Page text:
In many cases, a cryptographic primitive is not just “secure” or “insecure”. Rather, it may meet some notion of security and not another. A classic example is encryption, where a scheme can be secure in the presence of eavesdropping adversaries (EAV), in the presence of chosen-plaintext attacks (CPA) or in the presence of chosen-ciphertext attacks (CCA). These three levels of security also form a hierarchy (any scheme that is secure in the presence of chosen-ciphertext attacks, is secure against chosen-plaintext attacks and so on). The choice of which level of security to require, depends on the application. We remark that it is not always wise to take the “most secure” scheme since this sometimes comes with a performance penalty. In addition, in some cases (like in commitments), the security levels are non-comparable.
Protocols that by definition need to work with primitives that hold a specific security level are responsible for checking that the primitives meet the security level requirements. For example, an encryption scheme that is secure under DDH should check that it receives a Dlog Group with security level DDH.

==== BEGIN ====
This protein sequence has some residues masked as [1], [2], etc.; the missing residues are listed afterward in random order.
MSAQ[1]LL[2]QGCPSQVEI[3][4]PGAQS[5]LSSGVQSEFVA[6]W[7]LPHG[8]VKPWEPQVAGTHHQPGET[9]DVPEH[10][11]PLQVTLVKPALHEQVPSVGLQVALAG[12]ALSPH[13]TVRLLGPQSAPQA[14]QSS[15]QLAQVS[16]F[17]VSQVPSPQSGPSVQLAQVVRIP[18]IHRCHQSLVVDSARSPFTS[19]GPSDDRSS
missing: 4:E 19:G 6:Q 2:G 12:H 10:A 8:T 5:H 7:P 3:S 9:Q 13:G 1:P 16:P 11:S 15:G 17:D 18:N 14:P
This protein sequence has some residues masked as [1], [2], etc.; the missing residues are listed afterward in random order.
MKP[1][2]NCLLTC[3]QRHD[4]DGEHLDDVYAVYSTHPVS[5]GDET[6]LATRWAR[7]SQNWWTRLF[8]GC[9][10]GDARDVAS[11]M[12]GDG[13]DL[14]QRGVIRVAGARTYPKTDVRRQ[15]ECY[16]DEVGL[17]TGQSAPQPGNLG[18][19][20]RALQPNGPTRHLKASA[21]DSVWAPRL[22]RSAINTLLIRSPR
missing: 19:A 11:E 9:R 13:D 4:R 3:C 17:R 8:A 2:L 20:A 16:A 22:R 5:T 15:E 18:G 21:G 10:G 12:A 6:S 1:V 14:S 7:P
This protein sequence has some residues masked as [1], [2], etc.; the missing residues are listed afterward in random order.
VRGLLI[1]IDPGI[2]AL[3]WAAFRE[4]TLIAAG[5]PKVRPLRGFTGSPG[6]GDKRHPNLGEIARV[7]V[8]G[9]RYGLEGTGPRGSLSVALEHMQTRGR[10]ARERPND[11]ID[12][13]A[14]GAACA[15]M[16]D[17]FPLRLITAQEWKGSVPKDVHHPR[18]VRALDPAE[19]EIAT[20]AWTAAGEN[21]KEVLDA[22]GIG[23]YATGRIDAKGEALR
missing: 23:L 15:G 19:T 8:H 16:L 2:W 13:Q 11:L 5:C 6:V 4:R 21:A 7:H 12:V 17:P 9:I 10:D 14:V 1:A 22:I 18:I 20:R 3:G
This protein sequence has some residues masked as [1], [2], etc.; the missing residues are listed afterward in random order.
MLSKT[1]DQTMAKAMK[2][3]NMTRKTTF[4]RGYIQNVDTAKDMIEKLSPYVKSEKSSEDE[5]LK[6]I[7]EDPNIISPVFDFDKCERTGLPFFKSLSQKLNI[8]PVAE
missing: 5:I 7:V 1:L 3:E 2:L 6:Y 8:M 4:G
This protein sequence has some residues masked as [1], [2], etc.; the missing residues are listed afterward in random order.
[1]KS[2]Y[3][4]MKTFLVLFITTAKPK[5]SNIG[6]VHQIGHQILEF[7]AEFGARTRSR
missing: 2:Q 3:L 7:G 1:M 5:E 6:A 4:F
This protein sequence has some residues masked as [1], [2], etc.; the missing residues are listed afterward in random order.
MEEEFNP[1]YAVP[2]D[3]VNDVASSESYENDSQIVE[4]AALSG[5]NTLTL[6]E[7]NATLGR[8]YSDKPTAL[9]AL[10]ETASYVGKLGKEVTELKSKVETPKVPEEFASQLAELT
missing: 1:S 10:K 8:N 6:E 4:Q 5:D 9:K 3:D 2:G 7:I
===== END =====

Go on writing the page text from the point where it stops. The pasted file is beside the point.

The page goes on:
The library therefore includes a hierarchy of security level interfaces; specifically in this layer for DlogGroup and CryptographicHash families. These interfaces have no methods and are only marker interfaces. Each concrete class that is based on any security level should implement the relevant interface, to declare itself as secure as the marker interface.